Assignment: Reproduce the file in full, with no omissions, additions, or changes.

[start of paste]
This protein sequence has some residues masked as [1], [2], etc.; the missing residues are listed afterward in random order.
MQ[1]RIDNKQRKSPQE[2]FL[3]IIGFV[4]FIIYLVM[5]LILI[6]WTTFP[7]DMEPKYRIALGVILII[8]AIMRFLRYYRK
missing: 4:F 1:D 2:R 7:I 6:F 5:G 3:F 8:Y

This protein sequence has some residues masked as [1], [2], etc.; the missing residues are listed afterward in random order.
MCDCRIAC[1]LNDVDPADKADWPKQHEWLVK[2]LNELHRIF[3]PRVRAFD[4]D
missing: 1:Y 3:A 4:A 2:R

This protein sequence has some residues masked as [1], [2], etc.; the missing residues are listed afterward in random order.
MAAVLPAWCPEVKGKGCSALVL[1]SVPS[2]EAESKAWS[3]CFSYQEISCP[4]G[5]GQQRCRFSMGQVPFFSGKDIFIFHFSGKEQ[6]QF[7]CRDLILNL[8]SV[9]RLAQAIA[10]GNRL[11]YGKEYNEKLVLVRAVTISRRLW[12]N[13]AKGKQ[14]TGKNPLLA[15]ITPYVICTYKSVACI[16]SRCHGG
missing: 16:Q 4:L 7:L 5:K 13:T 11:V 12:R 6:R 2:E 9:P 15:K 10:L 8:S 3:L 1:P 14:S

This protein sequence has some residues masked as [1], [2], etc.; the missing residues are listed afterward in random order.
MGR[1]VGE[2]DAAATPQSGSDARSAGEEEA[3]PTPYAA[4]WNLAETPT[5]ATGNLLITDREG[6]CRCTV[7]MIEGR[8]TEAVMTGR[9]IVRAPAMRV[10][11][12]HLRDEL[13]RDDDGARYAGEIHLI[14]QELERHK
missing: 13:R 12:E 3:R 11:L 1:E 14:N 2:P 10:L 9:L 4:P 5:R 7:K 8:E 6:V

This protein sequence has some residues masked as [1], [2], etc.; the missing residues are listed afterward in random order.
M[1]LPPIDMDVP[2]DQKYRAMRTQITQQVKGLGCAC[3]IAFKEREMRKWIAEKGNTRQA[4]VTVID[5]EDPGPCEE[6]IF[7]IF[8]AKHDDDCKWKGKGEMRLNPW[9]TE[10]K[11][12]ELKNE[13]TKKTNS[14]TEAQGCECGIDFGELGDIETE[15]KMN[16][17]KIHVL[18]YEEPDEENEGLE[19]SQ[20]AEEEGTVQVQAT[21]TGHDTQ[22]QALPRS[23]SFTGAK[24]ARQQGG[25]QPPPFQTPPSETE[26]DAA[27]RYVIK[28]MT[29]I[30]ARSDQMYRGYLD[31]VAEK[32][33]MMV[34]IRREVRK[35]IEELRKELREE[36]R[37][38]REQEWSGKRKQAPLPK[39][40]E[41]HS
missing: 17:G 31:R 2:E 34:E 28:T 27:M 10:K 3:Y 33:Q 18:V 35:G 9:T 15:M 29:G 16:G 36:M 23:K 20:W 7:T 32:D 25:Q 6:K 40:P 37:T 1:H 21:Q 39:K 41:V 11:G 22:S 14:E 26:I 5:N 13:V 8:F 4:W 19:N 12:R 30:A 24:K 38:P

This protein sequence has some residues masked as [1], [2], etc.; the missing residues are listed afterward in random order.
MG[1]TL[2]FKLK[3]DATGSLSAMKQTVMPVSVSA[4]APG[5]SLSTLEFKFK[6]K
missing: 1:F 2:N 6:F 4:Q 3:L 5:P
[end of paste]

This protein sequence has some residues masked as [1], [2], etc.; the missing residues are listed afterward in random order.
MQ[1]RIDNKQRKSPQE[2]FL[3]IIGFV[4]FIIYLVM[5]LILI[6]WTTFP[7]DMEPKYRIALGVILII[8]AIMRFLRYYRK
missing: 4:F 1:D 2:R 7:I 6:F 5:G 3:F 8:Y

This protein sequence has some residues masked as [1], [2], etc.; the missing residues are listed afterward in random order.
MCDCRIAC[1]LNDVDPADKADWPKQHEWLVK[2]LNELHRIF[3]PRVRAFD[4]D
missing: 1:Y 3:A 4:A 2:R

This protein sequence has some residues masked as [1], [2], etc.; the missing residues are listed afterward in random order.
MAAVLPAWCPEVKGKGCSALVL[1]SVPS[2]EAESKAWS[3]CFSYQEISCP[4]G[5]GQQRCRFSMGQVPFFSGKDIFIFHFSGKEQ[6]QF[7]CRDLILNL[8]SV[9]RLAQAIA[10]GNRL[11]YGKEYNEKLVLVRAVTISRRLW[12]N[13]AKGKQ[14]TGKNPLLA[15]ITPYVICTYKSVACI[16]SRCHGG
missing: 16:Q 4:L 7:L 5:K 13:T 11:V 12:R 6:R 2:E 9:P 15:K 10:L 8:S 3:L 1:P 14:S

This protein sequence has some residues masked as [1], [2], etc.; the missing residues are listed afterward in random order.
MGR[1]VGE[2]DAAATPQSGSDARSAGEEEA[3]PTPYAA[4]WNLAETPT[5]ATGNLLITDREG[6]CRCTV[7]MIEGR[8]TEAVMTGR[9]IVRAPAMRV[10][11][12]HLRDEL[13]RDDDGARYAGEIHLI[14]QELERHK
missing: 13:R 12:E 3:R 11:L 1:E 14:N 2:P 10:L 9:L 4:P 5:R 7:K 8:E 6:V

This protein sequence has some residues masked as [1], [2], etc.; the missing residues are listed afterward in random order.
M[1]LPPIDMDVP[2]DQKYRAMRTQITQQVKGLGCAC[3]IAFKEREMRKWIAEKGNTRQA[4]VTVID[5]EDPGPCEE[6]IF[7]IF[8]AKHDDDCKWKGKGEMRLNPW[9]TE[10]K[11][12]ELKNE[13]TKKTNS[14]TEAQGCECGIDFGELGDIETE[15]KMN[16][17]KIHVL[18]YEEPDEENEGLE[19]SQ[20]AEEEGTVQVQAT[21]TGHDTQ[22]QALPRS[23]SFTGAK[24]ARQQGG[25]QPPPFQTPPSETE[26]DAA[27]RYVIK[28]MT[29]I[30]ARSDQMYRGYLD[31]VAEK[32][33]MMV[34]IRREVRK[35]IEELRKELREE[36]R[37][38]REQEWSGKRKQAPLPK[39][40]E[41]HS
missing: 17:G 31:R 2:E 34:E 28:T 27:M 10:K 3:Y 33:Q 18:V 35:G 9:T 15:M 29:G 16:G 36:M 23:K 20:W 7:T 32:D 25:Q 6:K 40:P 37:T 1:H 21:Q 39:K 41:V 11:G 22:S 14:E 26:I 5:N 13:V 8:F 4:W 19:N 12:R 30:A 24:K 38:P

This protein sequence has some residues masked as [1], [2], etc.; the missing residues are listed afterward in random order.
MG[1]TL[2]FKLK[3]DATGSLSAMKQTVMPVSVSA[4]APG[5]SLSTLEFKFK[6]K
missing: 1:F 2:N 6:F 4:Q 3:L 5:P